Now Ashhar Aftab, 10, can emulate pop-star Michael Jackson’s famous moonwalk. Something that was not possible for him till a year ago, when he had been refrained from exerting himself due to a rare congenital heart defect.
A class 6 student of a private school in Muscat, Ashhar’s heart defect was diagnosed a few days after his birth. “He was turning blue. So, the doctors performed tests,” said Aftab Akhtar, his father, an engineer.
“Mixed-up blood was going into Ashhar’s body instead of the usual oxygenated blood due to the defect. It was the increased volume of the less oxygenated blood, called blue blood, which made his skin colour turn blue,” said Dr Rajesh Sharma, head, department of paediatric cardiac surgery, Fortis Escorts Heart Institute.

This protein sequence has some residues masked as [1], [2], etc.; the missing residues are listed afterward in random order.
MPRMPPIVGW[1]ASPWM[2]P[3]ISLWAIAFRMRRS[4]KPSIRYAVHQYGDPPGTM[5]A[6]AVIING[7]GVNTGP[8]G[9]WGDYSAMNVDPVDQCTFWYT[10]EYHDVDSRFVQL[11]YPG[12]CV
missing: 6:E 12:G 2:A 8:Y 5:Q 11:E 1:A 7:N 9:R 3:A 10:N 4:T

The family had been consulting heart specialists for the last nine years. All of them suggested univentricular repair, in which a passageway is created for oxygen-poor blood to bypass the right ventricle and travel directly to the lungs for fresh oxygen. However, in Ashhar’s case, the leaking valve and other malformations would have resulted in complications later.
The family insisted on a biventricular repair. It took surgeons 12 hours to repair the defect. “There was some risk involved, as the technique isn’t commonly attempted worldwide,” said Dr Sharma.
A year later, Ashhar is like any other normal boy of his age and has regained the zest for life, like his favourite pop-star.